Twitter is currently experiencing some employee shakeup, since late July Twitter has either been clearing house or losing talent such as Loren Brichter (developer of Tweetie, acquired by Twitter), Mike Abbott (VP of Engineering), Sean Garrett (Head of Communications), and most recently Pam Kramer (VP of Consumer Marketing). Even some investors are heading for the door, Fred Wilson of Union Square Ventures left his seat on the board back in September. Now, I should also note it is bringing in new talent, too, but it is pretty clear that the outflow of employees is currently greater than the inflow.
So what is going on at Twitter? Jack Dorsey.
Clearly, Jack is the only common denominator here, since his return, there have been several employees leaving. However, let me be clear — this is not necessarily a bad thing. People who joined Twitter before Jack came back did so because of the management team at the time and the direction they were looking to go. Which means that Jack’s vision for Twitter is obviously different from previous managements, hence the exodus.
Jack Dorsey, one of the original co-founder’s of the company, left Twitter in 2008 to start Square, a mobile payments service, where he currently resides as CEO, however is now back as Chairman at Twitter and is clearly causing some disruption. The fact that the two other co-founders (Evan Williams and Biz Stone) are now gone and working on new projects has left Jack and current Twitter CEO Dick Costolo with essentially complete reign over the company and a mission to generate big revenues and profits.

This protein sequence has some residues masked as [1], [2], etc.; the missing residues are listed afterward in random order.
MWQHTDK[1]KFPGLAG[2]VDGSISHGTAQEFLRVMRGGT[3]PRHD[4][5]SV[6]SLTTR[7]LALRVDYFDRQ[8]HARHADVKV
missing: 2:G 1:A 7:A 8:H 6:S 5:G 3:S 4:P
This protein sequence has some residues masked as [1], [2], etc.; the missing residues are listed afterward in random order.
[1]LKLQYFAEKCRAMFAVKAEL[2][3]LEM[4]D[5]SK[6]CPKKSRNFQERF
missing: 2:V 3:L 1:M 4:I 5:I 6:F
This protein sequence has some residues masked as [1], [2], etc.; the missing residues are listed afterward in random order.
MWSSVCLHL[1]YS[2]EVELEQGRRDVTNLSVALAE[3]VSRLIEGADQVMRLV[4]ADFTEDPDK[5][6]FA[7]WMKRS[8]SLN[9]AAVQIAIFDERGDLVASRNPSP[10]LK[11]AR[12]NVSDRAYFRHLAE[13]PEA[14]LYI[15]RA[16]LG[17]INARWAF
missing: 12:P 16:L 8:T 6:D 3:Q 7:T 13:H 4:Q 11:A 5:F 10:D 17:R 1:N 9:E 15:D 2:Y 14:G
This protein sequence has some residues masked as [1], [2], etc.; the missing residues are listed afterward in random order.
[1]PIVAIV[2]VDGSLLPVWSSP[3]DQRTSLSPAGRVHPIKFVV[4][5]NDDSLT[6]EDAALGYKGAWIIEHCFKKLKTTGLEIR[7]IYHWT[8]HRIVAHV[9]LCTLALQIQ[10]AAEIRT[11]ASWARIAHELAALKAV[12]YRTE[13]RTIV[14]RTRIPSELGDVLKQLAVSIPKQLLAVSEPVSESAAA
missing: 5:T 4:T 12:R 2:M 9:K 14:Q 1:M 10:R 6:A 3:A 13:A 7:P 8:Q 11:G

But what does this mean for the future of Twitter? Well, for starters, its current deal with Apple that integrates Twitter directly into iOS 5 is a huge deal, but Twitter obviously cannot rely solely on Apple alone to be the success story that many expect it to be. Recently, when Twitter announced it had 100 million active users, I said I wasn’t impressed and it really isn’t all that impressive once you examine those numbers more closely.
The thing is, Twitter has been experimenting with different types of promoted tweets, promoted trending topics, as well as with content partnerships with companies such as Microsoft (Bing). All of which have been moderately successful, but nothing that has seemingly proven to be a cash cow. Twitter needs that cash cow. It needs that Google AdWords/AdSense type combination that propelled Google into the multi-billion dollar corporation it is today. What will be Twitter’s cash cow? Time will tell if they can come up with one. But I can only assume Jack Dorsey and Dick Costolo, with the recent $800 million investment round, have an idea or are currently working very hard to find one.